Sipho Dlamini, programmes manager at Swaziland’s Network of People Living with Aids, said: “The patient is now requested to travel more frequently than if they were given a three-month prescription and people are starting to feel that it is now getting very expensive for them to be on treatment.
“We don’t know what is going to happen when these patients run out of money for the transport to access the clinics.”
Dlamini said the cancellation of global fund money was also worrying and left many Swazi aids charities in the lurch, unable to plan their programmes because they do not know where they will get funding.
“With what is happening now, a lot of gains that the country might have made in terms of service provision ... are going to be really watered down because of all these challenges that we are facing. We are very worried that we will be losing a lot of gains as a country and we could be going back to square one, where we came from 10 years ago. This is now a very critical point for Swaziland.”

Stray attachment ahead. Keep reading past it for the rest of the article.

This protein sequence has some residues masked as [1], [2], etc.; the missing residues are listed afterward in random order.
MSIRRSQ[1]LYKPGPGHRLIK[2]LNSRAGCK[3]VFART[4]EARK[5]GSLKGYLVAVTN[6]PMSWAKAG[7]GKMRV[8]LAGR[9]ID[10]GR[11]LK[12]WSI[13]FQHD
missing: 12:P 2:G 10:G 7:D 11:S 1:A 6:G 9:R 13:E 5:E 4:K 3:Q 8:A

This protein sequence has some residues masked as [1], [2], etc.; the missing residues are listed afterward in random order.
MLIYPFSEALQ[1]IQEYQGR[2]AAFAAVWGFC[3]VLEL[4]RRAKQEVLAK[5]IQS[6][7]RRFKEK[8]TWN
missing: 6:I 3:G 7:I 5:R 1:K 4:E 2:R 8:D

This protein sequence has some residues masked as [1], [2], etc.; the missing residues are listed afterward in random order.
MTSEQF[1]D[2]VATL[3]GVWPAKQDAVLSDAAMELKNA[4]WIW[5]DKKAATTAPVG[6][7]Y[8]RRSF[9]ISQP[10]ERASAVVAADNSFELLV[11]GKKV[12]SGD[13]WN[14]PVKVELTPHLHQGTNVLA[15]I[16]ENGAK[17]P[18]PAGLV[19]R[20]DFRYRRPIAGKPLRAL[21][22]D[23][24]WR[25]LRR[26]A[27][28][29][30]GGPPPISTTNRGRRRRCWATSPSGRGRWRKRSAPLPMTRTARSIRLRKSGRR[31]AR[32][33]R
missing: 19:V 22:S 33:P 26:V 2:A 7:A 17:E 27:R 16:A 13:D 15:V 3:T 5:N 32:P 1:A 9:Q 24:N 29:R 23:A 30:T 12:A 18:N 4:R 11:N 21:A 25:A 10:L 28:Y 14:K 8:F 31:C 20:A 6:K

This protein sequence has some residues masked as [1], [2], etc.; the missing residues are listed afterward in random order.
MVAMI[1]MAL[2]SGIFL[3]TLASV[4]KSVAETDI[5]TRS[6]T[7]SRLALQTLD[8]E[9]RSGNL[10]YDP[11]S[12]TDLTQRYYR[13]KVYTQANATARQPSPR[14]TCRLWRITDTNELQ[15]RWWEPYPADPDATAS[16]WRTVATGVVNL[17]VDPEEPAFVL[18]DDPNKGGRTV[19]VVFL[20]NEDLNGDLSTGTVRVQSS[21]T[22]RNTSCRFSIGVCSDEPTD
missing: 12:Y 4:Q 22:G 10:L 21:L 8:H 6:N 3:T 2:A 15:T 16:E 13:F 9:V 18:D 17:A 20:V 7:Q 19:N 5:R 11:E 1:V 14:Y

Dlamini welcomed the announcement in the budget that health spending would be increased, but said: “Just because the government has made a political commitment does not mean that the money is there in liquid cash. We will have to wait and see the money in the bank.”
The Swaziland Network of People Living with Aids is just one of several dozen HIV organisations in the country feeling the pinch. The government’s main agency for fighting the disease, the National Emergency Response on HIV and Aids, has also warned of “crippling financial challenges” that will negatively effect operations and lead to retrenchments.